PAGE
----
Porn Penalty Problems: A WAFF 48 News Special Report - WAFF-TV: News, Weather and Sports for Huntsville, AL

Porn Penalty Problems: A WAFF 48 News Special Report

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HUNTSVILLE, AL (WAFF) -

Among victims of child pornography, Alicia Kozakiewicz stands out for her willingness to speak out publicly about the damage wreaked by this crime some perpetrators still try to portray as "victimless."

"It was so painful," Kozakiewicz recalled recently, "It's incredibly hard to have to live with something like that in your past."

At the age of 14, Kozakiewicz was, as she puts it, "groomed" by an online predator, then kidnapped and assaulted for weeks. She was tracked down and rescued from her tormenter's basement and didn't realize her abuse had been videotaped and posted online until an excruciating follow up. 

"The FBI had come to my house and they had to have me identify myself in a video," she said.

Tracking child pornography producers, and collectors, has become a daunting task for law enforcement in Alabama, state, federal and local alike.

The May arrests of Jon Daniel Bridges and Ray Taylor in Madison County on charges including child pornography are only two of the most recent cases. Justice Department Deputy Chief U.S. Attorney Daniel Fortune specializes in child exploitation and his caseload in the state has increased 30 percent in the past five years. By his assessment, "It's definitely getting worse."

"When I first started doing child exploitation in 2002 to 2003," he said, "you didn't see as many infants and children under the age of six being molested and raped. Whereas now it seems a lot of the individuals that we're prosecuting have children under the age of six years old being exploited."

In North Alabama in particular, the analysis from the National Children's Advocacy Center in Huntsville revolves around one four-letter word, "more."

"More than we know," said Advocacy Center Executive Director Chris Newlin. "Significantly more than we would suspect and dramatically more than we see." 

A new report on child pornography from the U.S. Sentencing Commission cautions that the law enforcement fight against child pornography must catch up with the times. It says the justice system has become bogged down and inconsistent in prosecuting and punishing child pornography suspects.   The Commission complains that prosecutors today often take widely disparate approaches to child porn cases because so many of them now include what were once considered extraordinary aggravating factors such as use of a computer or the accumulation of large collections of images or videos. In this age of high speed internet access and faster computers, those factors now apply to almost all "non-production" child porn suspects.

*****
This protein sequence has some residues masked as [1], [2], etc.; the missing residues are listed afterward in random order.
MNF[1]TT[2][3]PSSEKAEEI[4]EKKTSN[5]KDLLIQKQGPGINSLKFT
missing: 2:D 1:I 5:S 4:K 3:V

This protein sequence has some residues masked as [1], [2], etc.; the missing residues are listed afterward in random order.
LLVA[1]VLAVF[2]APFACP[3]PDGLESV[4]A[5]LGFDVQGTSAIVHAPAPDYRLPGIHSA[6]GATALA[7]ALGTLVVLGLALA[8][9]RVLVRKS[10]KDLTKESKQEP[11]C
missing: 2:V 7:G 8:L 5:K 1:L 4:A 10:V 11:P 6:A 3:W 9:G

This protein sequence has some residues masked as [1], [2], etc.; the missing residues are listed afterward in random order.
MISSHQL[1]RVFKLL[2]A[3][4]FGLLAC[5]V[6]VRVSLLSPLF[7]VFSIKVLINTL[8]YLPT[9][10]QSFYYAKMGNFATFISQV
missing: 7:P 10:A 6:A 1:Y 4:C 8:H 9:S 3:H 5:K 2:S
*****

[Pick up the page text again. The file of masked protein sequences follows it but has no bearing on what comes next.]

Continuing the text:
The exploding volume of material collectors and producers accumulate has become a challenge for investigators with agencies such as the ABI, FBI and ICE who report seizing child porn collections that run in the terabytes. A terabyte is a thousand gigabytes and a full length theatrical movie file is often fewer than two gigabytes.

"Thousands of movies," said A.B.I. child porn investigator Thomas Whitten, "thousands and thousands and thousands. We got one the other day. He had 10,000 videos and several thousand images."

And as the volume has gone up, the ages of the visible victims have gone down.

"In the last year," Whitten said, "I've seen an increase in prepubescent child pornography to now being toddler child pornography to baby child pornography. You get a lot of rape terminology in the file names. The bondage, some of them with torture.  At least once a month I come across something so new, so shocking, that it disturbs me. I've got four kids of my own."

Whitten and observers at the U.S. Justice Department offer qualified support for the Sentencing Commission's call for greater sophistication, strongly qualified. A March 5 Justice response to the Commission's analysis endorses greater attention to the actual danger of particular defendants and the severity of particular pieces of pornography, but vigorously flags the notion of milder sentences for "non-production" offenders.

Fortune offered his clarification:  "Any sort of suggestion to remove the five year statutory minimum for receipt or distribution is definitely something we don't think is appropriate. We think Congress got it exactly right."

Kozakiewicz also rejected the notion that there's fundamentally less harm done by those who are "just" watching.

"You often hear people who are only collecting it say it's a victimless crime.  It's not," she cautioned, "because it's calling for a demand for more children.  So often, to be a part of an online group that does share child pornography; you have to also contribute your own. It's calling for more children to be hurt."

Now 25, Kozakiewicz speaks out via her Alicia Project campaign online, and in personal appearances, she seeks to warn young people and lobbies for new laws to fight child predators.

Looking back, she also notes a bizarre irony of her own rescue. It was her own appearance in one of those online child pornography groups that led the FBI to her. 

"The twisted side of this is that is how I was rescued because he did broadcast this and somebody did see it," she said. "So it took one monster calling about another that actually rescued me." 

At the National Children's Advocacy Center, Newlin said child advocates wrestle with the question of whether the steady rise in known child porn cases reflects a worsening problem, or simply an improving awareness of a problem.

There are, he said, only so many pedophiles in the population.  So, "Do we know about 2 percent? Do we know about 7 percent? There's no way to know about that which you don't know."

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